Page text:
Sofrito

Discussion in 'Egg, Chicken, & Other Favorite Recipes' started by AhBee01, Nov 11, 2010.

  1. AhBee01

    AhBee01 Chillin' With My Peeps

    Nov 7, 2007
    yo. ohio
    Does anyone have recipes with Sofrito as an ingredient? Someone gifted me with some but I have no idea how to use it! TIA
     
  2. Chef

    Chef Chicken Connoisseur

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    Dec 16, 2008
    So.Cal
    I love making spanish rice with it. I will make sofrito and put it in ice cubes and freeze them. Then when I need to add a bit of flavor to stuff I'll pop in a cube or two. Lots of stuff to do with it!

    Chef
     
  3. DawnSuiter

    DawnSuiter Chillin' With My Peeps

    Sofrito refers to a base set of ingredients, seasonings specifically. All cooking styles have a 'sofrito' from italian to asian.
    Depending on what is in yours, it's like the start of EVERY meal.
    Everything I cook starts with either an Italian, Cuban, Mexican, or Asian style Sofrito...
    Usually onion, garlic & some additional regional basics.

    Here is a fresh sofrito in the Italian style, red onion, garlic, celery & carrot in olive oil.
    [​IMG]
    which is the base of all my italian red sauces

    Powdered sofritos are usually garlic, onion, red & black peppers - which is useful in EVERY dish or steak rubs, etc.
     
    Last edited: Nov 11, 2010
  4. Chef

    Chef Chicken Connoisseur

    640
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    Dec 16, 2008
    So.Cal
    Quote:That looks more like mirepoix than sofrito you have in that pot to me. Celery,onions,and carrots is mirepoix and when you go down south it's the holy trinity and they use bell pepper. Pretty close but they are called different things. Sofrito is used in most latin dishes. It contains peppers, tomato's, onions, garlic, cilantro, and parsley normally, but there are many variants. All of these ingredients are usually blended together in a blender and added while cooking.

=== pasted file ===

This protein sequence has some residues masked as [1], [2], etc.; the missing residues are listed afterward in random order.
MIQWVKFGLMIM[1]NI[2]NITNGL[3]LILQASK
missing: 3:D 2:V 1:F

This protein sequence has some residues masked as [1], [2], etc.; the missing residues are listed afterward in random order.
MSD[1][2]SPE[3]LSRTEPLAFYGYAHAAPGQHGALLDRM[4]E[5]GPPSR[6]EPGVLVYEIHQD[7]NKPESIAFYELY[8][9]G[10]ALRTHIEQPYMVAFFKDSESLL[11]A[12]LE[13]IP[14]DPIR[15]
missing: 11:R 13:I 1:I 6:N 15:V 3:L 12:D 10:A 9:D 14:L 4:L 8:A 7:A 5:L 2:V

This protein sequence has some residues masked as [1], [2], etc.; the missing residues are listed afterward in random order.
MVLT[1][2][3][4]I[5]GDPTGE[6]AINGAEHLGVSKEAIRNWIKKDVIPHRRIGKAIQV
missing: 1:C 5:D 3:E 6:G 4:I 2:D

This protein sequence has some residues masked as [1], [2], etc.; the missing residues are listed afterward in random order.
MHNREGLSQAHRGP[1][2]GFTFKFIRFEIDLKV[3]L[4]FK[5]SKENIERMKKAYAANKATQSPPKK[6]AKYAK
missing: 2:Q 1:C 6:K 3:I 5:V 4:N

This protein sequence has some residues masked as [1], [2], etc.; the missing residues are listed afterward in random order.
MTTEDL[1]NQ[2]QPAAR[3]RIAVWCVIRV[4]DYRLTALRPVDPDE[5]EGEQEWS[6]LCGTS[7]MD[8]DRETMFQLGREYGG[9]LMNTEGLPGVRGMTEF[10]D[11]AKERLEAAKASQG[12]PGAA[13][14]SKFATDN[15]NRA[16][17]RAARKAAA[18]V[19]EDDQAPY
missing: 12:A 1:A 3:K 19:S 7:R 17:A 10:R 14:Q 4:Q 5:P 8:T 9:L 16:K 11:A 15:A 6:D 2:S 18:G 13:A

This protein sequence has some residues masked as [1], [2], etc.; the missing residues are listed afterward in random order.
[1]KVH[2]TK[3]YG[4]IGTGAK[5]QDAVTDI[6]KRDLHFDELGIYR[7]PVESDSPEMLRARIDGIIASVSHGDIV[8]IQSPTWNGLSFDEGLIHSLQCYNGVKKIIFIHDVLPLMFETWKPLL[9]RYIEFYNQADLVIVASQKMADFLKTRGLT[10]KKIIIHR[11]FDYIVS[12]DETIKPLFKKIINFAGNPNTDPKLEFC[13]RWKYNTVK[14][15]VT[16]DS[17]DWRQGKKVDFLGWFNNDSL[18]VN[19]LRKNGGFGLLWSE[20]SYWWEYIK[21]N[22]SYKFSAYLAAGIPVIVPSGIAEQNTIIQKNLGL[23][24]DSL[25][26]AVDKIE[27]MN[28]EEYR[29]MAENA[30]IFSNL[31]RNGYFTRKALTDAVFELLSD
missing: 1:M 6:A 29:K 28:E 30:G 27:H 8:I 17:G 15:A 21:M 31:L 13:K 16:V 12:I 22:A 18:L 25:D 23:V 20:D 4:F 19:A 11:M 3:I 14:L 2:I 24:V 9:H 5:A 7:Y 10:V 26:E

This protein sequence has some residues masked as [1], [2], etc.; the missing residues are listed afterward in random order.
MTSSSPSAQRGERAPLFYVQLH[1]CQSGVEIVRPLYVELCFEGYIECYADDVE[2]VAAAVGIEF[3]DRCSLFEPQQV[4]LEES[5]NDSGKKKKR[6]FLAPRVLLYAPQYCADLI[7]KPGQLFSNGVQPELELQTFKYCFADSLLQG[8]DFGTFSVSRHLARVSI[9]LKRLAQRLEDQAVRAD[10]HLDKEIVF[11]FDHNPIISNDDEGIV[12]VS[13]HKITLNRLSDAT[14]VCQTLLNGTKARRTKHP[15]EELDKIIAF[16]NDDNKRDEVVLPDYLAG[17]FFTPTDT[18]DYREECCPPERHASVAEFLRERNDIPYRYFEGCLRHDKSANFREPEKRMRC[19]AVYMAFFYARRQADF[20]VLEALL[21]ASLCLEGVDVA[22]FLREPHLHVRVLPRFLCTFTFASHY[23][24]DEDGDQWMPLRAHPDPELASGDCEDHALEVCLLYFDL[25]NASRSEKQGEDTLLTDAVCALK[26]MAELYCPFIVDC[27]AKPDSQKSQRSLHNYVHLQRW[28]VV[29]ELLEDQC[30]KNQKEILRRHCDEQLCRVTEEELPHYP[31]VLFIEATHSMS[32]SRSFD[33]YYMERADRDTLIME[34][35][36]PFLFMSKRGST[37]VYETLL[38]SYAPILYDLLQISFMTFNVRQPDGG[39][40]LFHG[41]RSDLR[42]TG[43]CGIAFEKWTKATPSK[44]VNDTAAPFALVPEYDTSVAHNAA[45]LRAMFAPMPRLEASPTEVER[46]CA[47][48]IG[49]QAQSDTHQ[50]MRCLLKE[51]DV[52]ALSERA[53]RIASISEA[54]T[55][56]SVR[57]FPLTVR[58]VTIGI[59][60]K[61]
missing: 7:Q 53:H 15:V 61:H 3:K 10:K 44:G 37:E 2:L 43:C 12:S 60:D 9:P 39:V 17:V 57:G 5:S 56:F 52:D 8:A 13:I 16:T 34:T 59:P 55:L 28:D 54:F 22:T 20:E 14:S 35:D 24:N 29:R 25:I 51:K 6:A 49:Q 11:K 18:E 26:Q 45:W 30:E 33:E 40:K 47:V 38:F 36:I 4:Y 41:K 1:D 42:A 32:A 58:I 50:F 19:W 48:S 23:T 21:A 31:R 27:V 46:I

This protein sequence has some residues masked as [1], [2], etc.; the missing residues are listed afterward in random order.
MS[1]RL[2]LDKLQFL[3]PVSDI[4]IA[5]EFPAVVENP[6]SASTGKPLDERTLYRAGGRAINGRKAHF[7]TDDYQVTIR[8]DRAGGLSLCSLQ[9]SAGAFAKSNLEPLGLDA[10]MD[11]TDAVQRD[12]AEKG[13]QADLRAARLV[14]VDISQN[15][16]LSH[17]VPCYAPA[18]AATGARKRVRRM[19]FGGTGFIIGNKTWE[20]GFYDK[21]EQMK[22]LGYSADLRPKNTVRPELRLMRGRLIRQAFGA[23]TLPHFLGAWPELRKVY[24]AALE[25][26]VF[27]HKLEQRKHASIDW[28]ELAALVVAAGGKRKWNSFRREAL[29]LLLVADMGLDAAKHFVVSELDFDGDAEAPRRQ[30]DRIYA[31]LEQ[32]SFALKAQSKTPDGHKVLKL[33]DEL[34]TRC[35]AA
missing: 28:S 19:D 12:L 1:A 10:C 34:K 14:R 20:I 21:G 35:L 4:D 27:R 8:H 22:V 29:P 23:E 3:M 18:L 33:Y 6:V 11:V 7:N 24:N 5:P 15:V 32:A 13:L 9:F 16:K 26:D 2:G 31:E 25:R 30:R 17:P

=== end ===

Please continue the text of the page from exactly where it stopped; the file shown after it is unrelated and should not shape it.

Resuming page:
Chef
     
  5. Break an Egg

    Break an Egg Chillin' With My Peeps

    2,234
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    Mar 17, 2008
    San Antonio
    Spanish rice, carne quisada, enchiladas, anything mexican that has a sauce you can use sofrito.

    Here's my carne guisada recipe:



    1 to 1 1/2 pounds of lean stew meat (beef)
    1 medium onion
    1 bell pepper (you can also use something hotter, DH can't do hot)
    1/2 cup of sofrito (you can also use picante sauce, or just tomato sauce)
    a few tbs of flour and some oil to make a roux
    seasonings: pepper, salt, cumin, garlic
    water to cover


    season meat with salt and pepper
    get a wok or other large fry pan hot and add a few tbs of oil to fry the meat, the hotter the pan the better you want to brown it for a few minutes so fry until brown and and edges start to look crispy (carmellized)
    take out meat and add chopped onion and lower temp to soften the onions
    at this point add garlic when onion is somewhat soft
    add chopped bell pepper with garlic
    after all is combined, add meat back and the sofrito
    stir and let come together for a minute while you add seasonings
    add enough water to cover, (I add a little extra water because the sauce is so good)
    cover and simmer for about 2 hrs on low (on my stove it's 3)
    don't forget to take a look once in a while to make sure you have enough liquid, if you start to see the meat not covered by liquid, add more water
    add oil to a small saucepan or fry pan (I use my cast iron) and get it to med
    add a few tbs at a time enough to where it is easy to stir, but not runny
    when this cooks to a golden brown add it to your guisada

    (you need to add enough roux to make the sauce thick enough, make sure not to burn the roux)
    this can also be done with cornstarch, but the taste will not be the same

    Carne guisada actually translates to meat with sauce or gravy and can be eaten in a tortilla, or with rice.
     
  6. DawnSuiter

    DawnSuiter Chillin' With My Peeps

    Quote:That's wonderful information! I only know what the "old country" abuelas & nanas (grandmas) taught us growing up in the old neighborhood. Italian, Spanish or Cuban they always called their blend of onions, garlic, olive oil and whatever else, "sofrito". I learned about cooking in the kitchens of some great cooks... I only wish I had paid more attention in the greek kitchens honestly!

    OP - It's wonderful old world cooking! Enjoy your gifted seasonings on nearly anything!
     
    Last edited: Nov 11, 2010

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